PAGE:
Since 2015, More Than 1 Million Undocumented Immigrants Received Driver’s Licenses in California

On Wednesday, the California Department of Motor Vehicles said that more than 1 million undocumented immigrants have received driver’s licenses.

The Safe and Responsible Drivers Act, also known as AB 60, passed in 2015 and allowed undocumented immigrants to receive a license, leading to an initial spike of 605,000 recipients, The Sacramento Bee reported.

The law allowed immigrants to obtain licenses if they verified their identity and proved they held residence in California, where the DMV now issues about 10,000 of those licenses per month.

But in the initial year of the law’s passage, California reportedly issued 452,000 licenses without proof of residency.

Former Assemblyman Luis Alejo, who authored the bill in 2013, said in a statement that the law “has dramatically improved the lives of a million immigrants and their families.”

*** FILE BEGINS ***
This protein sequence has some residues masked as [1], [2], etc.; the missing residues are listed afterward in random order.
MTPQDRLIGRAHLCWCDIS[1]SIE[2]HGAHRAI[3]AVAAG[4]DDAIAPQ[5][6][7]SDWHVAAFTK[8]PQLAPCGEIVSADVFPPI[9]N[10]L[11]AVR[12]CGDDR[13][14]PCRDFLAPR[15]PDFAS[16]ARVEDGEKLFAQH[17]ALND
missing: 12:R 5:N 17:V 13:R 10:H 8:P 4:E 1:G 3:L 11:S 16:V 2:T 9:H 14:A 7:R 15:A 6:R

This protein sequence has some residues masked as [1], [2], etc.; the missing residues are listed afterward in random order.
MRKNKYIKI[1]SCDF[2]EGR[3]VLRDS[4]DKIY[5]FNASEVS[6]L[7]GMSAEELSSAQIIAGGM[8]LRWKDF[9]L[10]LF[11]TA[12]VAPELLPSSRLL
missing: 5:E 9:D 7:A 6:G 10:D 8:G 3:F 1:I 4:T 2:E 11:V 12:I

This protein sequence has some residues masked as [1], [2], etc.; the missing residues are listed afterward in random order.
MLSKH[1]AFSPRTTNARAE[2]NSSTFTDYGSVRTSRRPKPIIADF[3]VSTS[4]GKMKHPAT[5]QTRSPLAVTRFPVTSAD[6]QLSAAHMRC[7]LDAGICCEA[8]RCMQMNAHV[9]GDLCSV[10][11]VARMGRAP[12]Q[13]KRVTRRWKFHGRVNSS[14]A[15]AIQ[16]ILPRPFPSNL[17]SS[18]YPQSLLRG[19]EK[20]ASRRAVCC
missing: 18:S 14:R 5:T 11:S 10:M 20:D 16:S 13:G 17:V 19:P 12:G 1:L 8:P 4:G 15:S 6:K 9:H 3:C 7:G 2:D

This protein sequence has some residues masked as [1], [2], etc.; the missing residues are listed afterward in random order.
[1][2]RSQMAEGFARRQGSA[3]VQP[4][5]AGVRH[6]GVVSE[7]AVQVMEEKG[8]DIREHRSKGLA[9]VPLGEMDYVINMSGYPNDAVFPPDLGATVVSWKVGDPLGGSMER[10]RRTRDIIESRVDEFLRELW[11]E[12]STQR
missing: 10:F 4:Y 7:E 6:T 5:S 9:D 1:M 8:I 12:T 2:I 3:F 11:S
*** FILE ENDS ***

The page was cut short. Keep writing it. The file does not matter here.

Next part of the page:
“Immigrants are getting tested, licensed and insured, and this is making our roads safer for everyone,” he said.


The bill was intended to enhance public safety, something a Stanford University study supported. Stanford researchers found that the policy helped reduce the probability that hit-and-run accidents would occur and even prevented California drivers from spending $3.5 million in property damage costs.

Critics have argued, however, that the law legitimizes illegal immigration. The Heritage Foundation’s Hans von Spakovsky said the law “makes it easier for them to use this government-issued ID for many illegal purposes, such as applying for government benefits or registering to vote.”

Wednesday’s news added to the buzz surrounding California’s relatively lax immigration enforcement. Earlier this week, the Huntington Beach City Council voted to sue the state over its sanctuary policy limiting local law enforcement’s cooperation with federal immigration authorities.

The Justice Department also announced a lawsuit last month against the entire state of California, citing three separate state laws that it said “obstruct enforcement of federal immigration law and harm public safety.”

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